10. Speaking at the UNCTAD Mid-Term Review, last May, Dr. Supachai, the new Director-General of the WTO, listed six challenges for Development one, globalization, which was not slowing but accelerating; two, the growing relative importance of private flows versus ODA; three, Multinational Corporations, which operate outside inter-governmental rules; four, the secular decline in terms of trade of developing countries; five, the slow process of debt relief; and six, making the new trade round work for the developing countries.

11. It is, unfortunate, therefore, that even after the launch of the Doha Trade Round, free trade rhetoric has been accompanied by growing trade barriers. As the UNCTAD Secretary-General has noted recently, developing countries are being denied many of the policy instruments e.g. industrial support policy, higher tariffs for weaker sectors, export incentives, agricultural support--that were widely and successfully used--by the industrial countries.

12. Even the onus for sustaining the environment is being placed on the developing countries. Poverty in the South is increasingly seen as a cause of global environmental degradation. The concentration of wealth as the source of environmental pressures, or indeed as one of the causes of global poverty, is mostly overlooked.

13. Genuine globalization will require that the developing countries be properly integrated into the global economic system; it will require opening the developed countries markets to freer cross-border flows of goods, technology, capital, information and people.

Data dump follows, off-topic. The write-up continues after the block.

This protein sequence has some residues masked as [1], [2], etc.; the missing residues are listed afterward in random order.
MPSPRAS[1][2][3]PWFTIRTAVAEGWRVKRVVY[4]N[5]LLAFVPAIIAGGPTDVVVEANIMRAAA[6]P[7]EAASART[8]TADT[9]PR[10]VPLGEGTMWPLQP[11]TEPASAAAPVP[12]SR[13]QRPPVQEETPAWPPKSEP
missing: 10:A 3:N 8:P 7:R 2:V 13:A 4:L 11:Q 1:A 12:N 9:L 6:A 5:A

Mr. Chairman,

14. Over the past two decades, the international community has gathered together at several conferences and summits, to deliberate upon the imperative of global and equitable economic and social development. All UN Member States accepted the Rio Declaration and Agenda 21, Millennium Development Goals, the Declaration of the Doha WTO Conference, the Consensus at Monterrey on Financing for Development and, most recently, the Declaration of the Johannesburg Summit on Sustainable Development. These consensus conclusions, in our view, constitute a pledge by all our governments to abide by and implement the policy decisions, commitments and action plans, which we have adopted at these conferences. The decisions and declarations of these international conferences reflect a new international consensus - a UN consensus that should replace the Washington Consensus and constitute the basis for a renewed global endeavour to promote equitable global socio-economic development.